Motorail (British Rail)Motorail was the brand name for British Rail's long-distance services that carried passengers and their cars, ultimately part of the InterCity sector. It originated with the June 1955 introduction of the Car-Sleeper Limited between London and Perth. (Due to the enginemen's strike that summer the precise start date is uncertain.) The Motorail brand was introduced in 1966 with BR press releases and the opening of London Kensington Olympia terminal.
RoutesMotorail operated from London to many places including Penzance, Plymouth, Fishguard Harbour, Carlisle, Edinburgh, Perth, Inverness and Fort William. A short-lived service from London to Glasgow was introduced in the early 1990s.
The service was popular at a time when long distance travel by car involved long journey times, and additional services were introduced in 1972 between Stirling and Dover, London Kensington Olympia and Carmarthen and Birmingham and Inverness. An overnight service was also introduced between London Kensington and Carlisle to supplement the daytime service.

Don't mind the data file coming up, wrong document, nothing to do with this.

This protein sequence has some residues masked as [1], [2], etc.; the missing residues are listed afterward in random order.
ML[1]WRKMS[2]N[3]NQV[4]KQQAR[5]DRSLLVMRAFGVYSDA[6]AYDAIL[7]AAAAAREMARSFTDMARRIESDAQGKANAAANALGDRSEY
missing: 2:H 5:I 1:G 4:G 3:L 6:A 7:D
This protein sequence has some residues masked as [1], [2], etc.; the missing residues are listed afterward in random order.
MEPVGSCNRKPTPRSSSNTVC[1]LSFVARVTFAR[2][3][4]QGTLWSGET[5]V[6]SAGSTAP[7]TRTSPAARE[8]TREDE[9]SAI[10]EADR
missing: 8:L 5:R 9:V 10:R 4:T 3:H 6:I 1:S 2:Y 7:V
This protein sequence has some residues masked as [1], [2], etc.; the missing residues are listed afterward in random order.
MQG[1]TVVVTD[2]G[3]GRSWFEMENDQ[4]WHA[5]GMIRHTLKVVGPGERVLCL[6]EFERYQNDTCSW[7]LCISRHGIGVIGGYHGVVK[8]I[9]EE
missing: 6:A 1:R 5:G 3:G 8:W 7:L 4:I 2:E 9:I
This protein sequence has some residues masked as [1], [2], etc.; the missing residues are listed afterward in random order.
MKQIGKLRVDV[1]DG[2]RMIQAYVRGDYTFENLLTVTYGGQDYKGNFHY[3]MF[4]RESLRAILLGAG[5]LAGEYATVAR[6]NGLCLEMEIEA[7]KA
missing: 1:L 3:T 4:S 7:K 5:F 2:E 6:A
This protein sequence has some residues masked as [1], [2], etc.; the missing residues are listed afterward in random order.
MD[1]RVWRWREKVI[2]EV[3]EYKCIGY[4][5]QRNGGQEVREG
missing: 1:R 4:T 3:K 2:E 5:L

A variety of rolling stock, both open and enclosed, was used. Many routes were operated with overnight sleeper services. The open double deck Cartic 4 was first used on a Kensington Olympia to Perth Motorail on 22 June 1966. and last used in 1978.
WithdrawalUsage on many routes had declined by the early 1990s. In 1989 the London to Stirling service was discontinued. The services operated at a significant loss and the service ceased in 1995 when British Rail was privatised.
First Great Western relaunched a service from London Paddington to Penzance as part of its Night Riviera overnight sleeper service in September 1999, with eight converted General Utility Vans but withdrew it at the end of summer 2005.